Asia Bibi Breaks Silence in New Book

Asia Bibi, a Pakistani Christian woman who spent years on death row after being convicted of blasphemy, has published a book about her experiences and her new life. Ms Bibi released a memoir, EnfinLibre, or ‘Finally Free’, written with French journalist Anne-Isabelle Tollet.
She was sentenced to death on blasphemy charges by a Pakistani court in 2010 but acquitted in 2018. She currently lives in an undisclosed location in Canada. Ms.Bibi, 47, has always maintained her innocence in a highly sensitive case that polarised Pakistan and was closely followed around the world. The Pakistan Supreme Court’s quashing of her sentence in October 2018 led to violent protests by religious hardliners who support strong blasphemy laws, while more liberal sections of society urged her release.
In the new book, Ms.Bibi recounts her arrest, the conditions of her prison detention and her eventual release. She also discusses the challenges of adjusting to her new life in Canada. In an excerpt released by the publishing house, she writes: “How could I ever imagine in 50 years that I would become a global symbol of the fight against religious extremism when I am but a simple, illiterate peasant?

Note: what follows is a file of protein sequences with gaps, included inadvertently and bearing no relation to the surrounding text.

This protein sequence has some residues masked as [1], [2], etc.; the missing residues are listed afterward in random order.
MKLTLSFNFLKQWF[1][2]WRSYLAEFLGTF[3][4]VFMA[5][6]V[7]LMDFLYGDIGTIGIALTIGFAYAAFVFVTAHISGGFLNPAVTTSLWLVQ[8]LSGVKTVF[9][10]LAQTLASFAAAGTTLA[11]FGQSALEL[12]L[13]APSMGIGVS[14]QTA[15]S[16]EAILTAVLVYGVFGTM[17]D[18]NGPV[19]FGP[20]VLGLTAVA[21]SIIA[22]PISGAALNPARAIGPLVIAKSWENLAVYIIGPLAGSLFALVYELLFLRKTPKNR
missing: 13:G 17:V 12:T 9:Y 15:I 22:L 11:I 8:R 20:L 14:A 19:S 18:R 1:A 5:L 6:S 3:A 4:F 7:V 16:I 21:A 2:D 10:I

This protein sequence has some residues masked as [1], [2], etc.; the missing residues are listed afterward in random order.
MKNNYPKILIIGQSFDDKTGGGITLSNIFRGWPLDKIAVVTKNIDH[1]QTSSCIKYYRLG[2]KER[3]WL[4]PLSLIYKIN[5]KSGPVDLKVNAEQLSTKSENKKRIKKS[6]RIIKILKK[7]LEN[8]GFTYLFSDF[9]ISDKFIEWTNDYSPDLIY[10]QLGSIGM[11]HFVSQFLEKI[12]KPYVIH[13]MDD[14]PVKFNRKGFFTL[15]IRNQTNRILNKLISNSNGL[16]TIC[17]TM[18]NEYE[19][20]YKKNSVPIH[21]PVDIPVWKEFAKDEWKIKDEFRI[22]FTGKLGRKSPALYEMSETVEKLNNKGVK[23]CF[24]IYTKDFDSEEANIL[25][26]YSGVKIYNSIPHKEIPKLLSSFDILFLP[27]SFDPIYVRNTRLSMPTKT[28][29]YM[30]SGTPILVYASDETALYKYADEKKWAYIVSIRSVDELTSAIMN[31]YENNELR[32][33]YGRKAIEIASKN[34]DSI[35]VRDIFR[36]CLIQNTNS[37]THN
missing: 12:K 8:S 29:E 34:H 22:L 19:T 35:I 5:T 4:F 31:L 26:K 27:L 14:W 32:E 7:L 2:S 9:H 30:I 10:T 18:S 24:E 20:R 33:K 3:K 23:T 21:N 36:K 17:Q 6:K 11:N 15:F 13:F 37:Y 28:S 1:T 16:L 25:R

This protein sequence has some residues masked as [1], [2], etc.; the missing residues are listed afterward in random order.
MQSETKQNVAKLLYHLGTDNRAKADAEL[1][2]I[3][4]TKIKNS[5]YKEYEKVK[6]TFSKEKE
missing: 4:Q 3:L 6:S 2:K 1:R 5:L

“From my small windowless cell, I often wondered why Pakistan was targeting me.” She describes the conditions of her detention, where her neck was “encased in an iron collar that the guard can tighten with a huge nut”, according to excerpts published by the AFP news agency. She writes that few of the other prisoners showed her sympathy.
The book was published by Éditions du Rocher in French with an English version due out later this year. Ms Bibi collaborated on the book with Ms Tollet, who spent years working in Pakistan. The journalist has long championed her case and published two books on the subject.
Ms Bibi went on trial after an argument she had with a group of women in June 2009. She was later beaten up at her home and her attackers claimed she confessed to blasphemy. She was arrested after a police investigation. Acquitting her, the Supreme Court said that the case was based on unreliable evidence.

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